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Peanuts Gang Reunites in Apple TV+’s New Year’s Eve Special ‘For Auld Lang Syne’

For Auld Lang Syne
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Peanuts Gang Reunites in Apple TV+’s New Year’s Eve Special ‘For Auld Lang Syne’

***This article originally appeared in the January ’22 issue of Animation Magazine (No. 316)***

Just when you think you have seen the Peanuts characters celebrate every possible holiday, a new animated special comes along that offers something new and entertaining. This Friday, the teams at WildBrain, Peanuts and Apple TV+ are hoping to follow in the footsteps of  beloved specials such as It’s the Great Pumpkin, Charlie Brown and A Charlie Brown Christmas with For Auld Lang Syne, a Peanuts outing that is set around New Year’s Eve celebrations.

For Auld Lang Syne is, of course, based on the Peanuts comic strip by Charles M. Schulz. The new special is from a story by Alex Galatis and Scott Montgomery, and written by Galatis, Montgomery and Clay Kaytis who also directed. Animation Magazine caught up with Kaytis and Galatis to talk about their experiences working on the new special alongside the WildBrain team and Craig Schulz, Bryan Schulz and Cornelius Uliano who served as executive producers with Paige Braddock for Charles M. Schulz Creative Associates.

“WildBrain and Peanuts had been talking to Apple about creating new family specials when they entered into their partnership a few years ago,” says the show’s director Clay Kaytis. “Personally, I had planned to take a break from animation for a little while, until I was approached by Stephanie Betts (Chief Content Officer) and Logan McPherson (SVP, Creative) from WildBrain to talk about Peanuts. I knew this was a conversation I had to have because this is a once in a lifetime opportunity that I couldn’t pass up.”

 For Auld Lang Syne

For Auld Lang Syne

Kaytis, who is best known for directing The Angry Birds Movie and The Christmas Chronicles, says Betts and McPherson told him that the creative goals of these specials were to reach emotional levels that Peanuts hadn’t explored before. “I knew I had to do it then,” says the director. “I remember telling them that I wanted to do it because of how hard it would be. It was definitely hard work, but so rewarding in the end.”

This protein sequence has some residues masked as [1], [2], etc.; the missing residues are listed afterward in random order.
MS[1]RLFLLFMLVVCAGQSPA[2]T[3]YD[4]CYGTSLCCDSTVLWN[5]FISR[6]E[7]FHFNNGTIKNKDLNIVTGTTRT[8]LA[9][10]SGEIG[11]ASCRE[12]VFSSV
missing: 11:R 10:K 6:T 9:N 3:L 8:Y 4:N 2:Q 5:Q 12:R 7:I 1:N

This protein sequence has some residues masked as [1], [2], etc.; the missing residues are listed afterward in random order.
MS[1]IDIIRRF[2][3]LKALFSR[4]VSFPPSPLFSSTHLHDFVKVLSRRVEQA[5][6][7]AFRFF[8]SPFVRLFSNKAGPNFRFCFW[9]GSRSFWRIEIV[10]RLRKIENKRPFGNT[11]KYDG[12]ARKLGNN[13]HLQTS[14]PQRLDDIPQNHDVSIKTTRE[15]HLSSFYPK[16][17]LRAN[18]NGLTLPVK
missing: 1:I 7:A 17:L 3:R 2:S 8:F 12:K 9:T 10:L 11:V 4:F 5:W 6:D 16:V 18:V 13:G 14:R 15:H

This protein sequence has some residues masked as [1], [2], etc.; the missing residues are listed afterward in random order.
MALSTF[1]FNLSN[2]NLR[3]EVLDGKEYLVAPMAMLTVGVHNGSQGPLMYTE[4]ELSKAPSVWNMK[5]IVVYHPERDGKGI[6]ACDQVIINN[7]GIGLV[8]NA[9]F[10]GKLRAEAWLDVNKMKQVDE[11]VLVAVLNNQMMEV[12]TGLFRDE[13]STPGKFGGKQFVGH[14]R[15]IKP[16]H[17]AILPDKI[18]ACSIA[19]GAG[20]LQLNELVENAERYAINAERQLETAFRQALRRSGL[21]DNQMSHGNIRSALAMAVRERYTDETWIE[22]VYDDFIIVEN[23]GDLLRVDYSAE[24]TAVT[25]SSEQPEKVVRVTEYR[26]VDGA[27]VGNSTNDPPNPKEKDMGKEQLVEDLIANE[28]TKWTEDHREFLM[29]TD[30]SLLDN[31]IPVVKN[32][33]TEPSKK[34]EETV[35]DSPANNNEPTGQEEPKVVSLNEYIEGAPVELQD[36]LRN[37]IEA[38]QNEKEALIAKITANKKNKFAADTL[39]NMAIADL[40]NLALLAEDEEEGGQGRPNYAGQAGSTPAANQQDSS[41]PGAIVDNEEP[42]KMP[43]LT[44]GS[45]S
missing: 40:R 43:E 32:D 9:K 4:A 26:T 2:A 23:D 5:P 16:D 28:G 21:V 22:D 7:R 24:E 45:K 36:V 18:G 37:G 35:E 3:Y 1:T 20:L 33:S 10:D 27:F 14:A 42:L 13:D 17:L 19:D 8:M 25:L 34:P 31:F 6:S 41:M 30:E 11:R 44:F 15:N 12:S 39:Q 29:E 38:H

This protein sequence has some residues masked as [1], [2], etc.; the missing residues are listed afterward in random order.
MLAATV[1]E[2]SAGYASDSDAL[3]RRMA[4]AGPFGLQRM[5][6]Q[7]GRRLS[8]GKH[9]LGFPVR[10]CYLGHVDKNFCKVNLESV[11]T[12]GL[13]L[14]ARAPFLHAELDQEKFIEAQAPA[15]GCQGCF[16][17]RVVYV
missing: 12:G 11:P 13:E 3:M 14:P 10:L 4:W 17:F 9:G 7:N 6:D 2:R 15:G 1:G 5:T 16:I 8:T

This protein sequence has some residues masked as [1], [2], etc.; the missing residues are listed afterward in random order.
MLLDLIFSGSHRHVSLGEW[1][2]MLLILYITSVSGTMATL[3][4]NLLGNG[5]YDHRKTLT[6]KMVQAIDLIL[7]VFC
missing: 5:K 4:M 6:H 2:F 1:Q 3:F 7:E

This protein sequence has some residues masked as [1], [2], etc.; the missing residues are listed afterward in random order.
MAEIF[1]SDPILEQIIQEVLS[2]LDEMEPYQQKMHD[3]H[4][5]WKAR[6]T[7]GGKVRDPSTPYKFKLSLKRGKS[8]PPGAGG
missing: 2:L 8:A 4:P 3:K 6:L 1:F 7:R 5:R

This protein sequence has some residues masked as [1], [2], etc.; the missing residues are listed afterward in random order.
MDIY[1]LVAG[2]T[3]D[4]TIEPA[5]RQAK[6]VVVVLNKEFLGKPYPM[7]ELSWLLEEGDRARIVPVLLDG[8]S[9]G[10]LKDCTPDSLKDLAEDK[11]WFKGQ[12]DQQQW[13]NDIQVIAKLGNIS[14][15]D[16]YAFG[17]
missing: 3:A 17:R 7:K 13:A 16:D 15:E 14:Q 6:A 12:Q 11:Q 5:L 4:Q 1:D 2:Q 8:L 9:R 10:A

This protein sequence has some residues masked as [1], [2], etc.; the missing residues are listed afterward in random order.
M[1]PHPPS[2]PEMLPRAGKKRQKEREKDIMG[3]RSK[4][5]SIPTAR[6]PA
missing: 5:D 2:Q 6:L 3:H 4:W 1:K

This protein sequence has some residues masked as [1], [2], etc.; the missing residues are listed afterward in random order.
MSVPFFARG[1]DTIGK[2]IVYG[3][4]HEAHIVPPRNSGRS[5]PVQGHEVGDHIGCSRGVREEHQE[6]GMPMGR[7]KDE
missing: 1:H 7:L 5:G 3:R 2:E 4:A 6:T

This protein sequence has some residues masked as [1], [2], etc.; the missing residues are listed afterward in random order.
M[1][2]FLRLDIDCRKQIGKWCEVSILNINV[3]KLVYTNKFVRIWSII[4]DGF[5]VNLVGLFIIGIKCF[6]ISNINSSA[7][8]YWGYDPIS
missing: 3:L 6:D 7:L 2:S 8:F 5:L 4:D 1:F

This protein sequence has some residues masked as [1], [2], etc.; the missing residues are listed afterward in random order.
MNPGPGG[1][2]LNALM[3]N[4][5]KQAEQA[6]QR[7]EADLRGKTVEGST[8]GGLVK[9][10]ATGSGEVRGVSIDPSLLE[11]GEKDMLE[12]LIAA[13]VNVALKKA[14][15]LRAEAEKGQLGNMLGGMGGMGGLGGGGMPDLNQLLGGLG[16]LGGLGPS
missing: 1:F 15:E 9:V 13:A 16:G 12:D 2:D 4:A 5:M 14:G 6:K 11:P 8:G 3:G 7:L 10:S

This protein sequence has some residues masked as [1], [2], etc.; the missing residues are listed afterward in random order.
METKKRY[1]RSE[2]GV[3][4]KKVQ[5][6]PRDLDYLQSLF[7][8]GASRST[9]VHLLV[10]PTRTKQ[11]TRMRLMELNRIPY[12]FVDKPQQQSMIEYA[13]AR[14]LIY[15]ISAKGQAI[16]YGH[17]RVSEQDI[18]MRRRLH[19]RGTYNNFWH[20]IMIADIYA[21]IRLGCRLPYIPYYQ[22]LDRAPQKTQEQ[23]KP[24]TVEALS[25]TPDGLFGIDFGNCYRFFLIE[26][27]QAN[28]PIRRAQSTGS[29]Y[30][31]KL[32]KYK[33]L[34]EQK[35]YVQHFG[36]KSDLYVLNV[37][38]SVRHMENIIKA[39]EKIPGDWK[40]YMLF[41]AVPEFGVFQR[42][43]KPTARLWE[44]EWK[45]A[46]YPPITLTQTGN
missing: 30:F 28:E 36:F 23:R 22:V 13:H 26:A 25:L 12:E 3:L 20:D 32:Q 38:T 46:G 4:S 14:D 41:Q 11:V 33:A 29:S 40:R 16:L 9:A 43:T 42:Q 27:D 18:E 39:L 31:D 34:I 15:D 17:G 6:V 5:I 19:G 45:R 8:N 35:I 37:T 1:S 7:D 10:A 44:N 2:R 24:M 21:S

Writer Alex Galatis, an animation veteran whose recent credits include The Snoopy Show, The Fungies and the Cloudy with a Chance of Meatballs series, notes, “The original Peanuts specials are classics. They have earned that reputation over a half a century and deserve it. It’s a huge responsibility to create new content, but it’s one we embraced. You can’t approach a new Peanuts holiday special with the idea that you are making a classic. If there is a tradition to follow it’s to tell a simple, heartfelt story with humor and empathy which is what Charles Schulz did so brilliantly.” 

An Enduring Legacy

Kaytis adds, “More than anything I’ve worked on in my career, the thing I discovered about Peanuts is that everyone loves it. It engenders a worldwide goodwill, and that puts a lot of pressure on all of us. I certainly grew up watching Peanuts every year on TV. It has been a constant in so many people’s lives. Our goal was to make something that could sit alongside those classics in their own way, with an approach that felt fresh and true to the original source materials at the same time.”

To come up with the show’s storyline, Kaytis, Galatis and writer Scott Montgomery revisited their own childhoods and tried to remember what was important to them as kids. As Kaytis explains, “What were the events we recalled from when we were that age? And what were some of the disappointments that, at that age, seemed like the end of the world? And we’d always go back to the strips, finding gems of dialog, or something a character would wear, or relationships that Charles Schulz created, and see how we could relate those ideas to the stories we were telling. Alex and Scott were incredibly collaborative writing partners throughout the whole process.”